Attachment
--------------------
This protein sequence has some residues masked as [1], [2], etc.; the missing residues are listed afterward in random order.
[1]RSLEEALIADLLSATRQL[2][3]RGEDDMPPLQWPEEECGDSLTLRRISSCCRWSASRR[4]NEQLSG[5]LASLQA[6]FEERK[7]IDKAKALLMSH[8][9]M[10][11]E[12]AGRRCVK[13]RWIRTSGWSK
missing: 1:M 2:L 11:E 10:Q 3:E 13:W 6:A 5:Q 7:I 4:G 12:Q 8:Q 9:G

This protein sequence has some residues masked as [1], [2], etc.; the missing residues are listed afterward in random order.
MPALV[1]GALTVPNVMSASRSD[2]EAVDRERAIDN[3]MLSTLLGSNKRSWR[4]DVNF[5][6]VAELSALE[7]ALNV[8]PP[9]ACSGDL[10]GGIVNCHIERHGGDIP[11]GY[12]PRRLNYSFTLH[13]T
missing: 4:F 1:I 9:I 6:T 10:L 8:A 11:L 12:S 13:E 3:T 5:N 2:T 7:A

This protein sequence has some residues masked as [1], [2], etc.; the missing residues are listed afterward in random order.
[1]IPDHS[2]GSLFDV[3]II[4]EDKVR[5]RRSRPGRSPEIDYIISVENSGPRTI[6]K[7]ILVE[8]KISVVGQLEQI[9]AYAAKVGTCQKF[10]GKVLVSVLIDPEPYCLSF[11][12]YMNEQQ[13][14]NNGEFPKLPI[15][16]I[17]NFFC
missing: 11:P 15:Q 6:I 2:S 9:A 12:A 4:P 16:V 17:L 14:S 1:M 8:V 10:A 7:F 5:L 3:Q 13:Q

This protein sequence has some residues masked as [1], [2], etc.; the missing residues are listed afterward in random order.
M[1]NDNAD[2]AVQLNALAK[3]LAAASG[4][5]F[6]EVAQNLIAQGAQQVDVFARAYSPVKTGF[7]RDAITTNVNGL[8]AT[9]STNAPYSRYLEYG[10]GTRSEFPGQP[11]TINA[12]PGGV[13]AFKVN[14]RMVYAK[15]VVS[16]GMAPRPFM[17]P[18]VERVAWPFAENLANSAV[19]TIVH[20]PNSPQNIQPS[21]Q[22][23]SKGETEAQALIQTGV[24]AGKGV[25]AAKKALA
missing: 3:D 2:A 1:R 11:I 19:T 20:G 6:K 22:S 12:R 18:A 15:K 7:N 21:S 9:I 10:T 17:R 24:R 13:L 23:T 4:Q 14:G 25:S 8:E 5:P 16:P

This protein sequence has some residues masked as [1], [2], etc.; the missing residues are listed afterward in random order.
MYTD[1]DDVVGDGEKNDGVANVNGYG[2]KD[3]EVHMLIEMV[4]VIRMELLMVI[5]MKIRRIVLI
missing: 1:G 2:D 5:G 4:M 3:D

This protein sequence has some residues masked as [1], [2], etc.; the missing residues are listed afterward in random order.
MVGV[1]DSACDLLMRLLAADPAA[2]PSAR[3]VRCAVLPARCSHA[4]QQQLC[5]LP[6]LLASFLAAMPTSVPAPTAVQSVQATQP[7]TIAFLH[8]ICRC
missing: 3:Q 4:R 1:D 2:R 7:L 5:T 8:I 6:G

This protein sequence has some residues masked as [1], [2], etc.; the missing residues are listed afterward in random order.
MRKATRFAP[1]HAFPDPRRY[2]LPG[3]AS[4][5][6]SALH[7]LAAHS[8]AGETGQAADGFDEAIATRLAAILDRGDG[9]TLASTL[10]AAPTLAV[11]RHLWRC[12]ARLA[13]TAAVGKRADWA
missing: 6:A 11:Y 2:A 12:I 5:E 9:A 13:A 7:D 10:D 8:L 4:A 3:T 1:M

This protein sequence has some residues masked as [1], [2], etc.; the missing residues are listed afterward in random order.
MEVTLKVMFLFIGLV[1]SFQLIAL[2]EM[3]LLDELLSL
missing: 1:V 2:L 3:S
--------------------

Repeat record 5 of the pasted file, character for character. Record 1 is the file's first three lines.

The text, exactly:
This protein sequence has some residues masked as [1], [2], etc.; the missing residues are listed afterward in random order.
MYTD[1]DDVVGDGEKNDGVANVNGYG[2]KD[3]EVHMLIEMV[4]VIRMELLMVI[5]MKIRRIVLI
missing: 1:G 2:D 5:G 4:M 3:D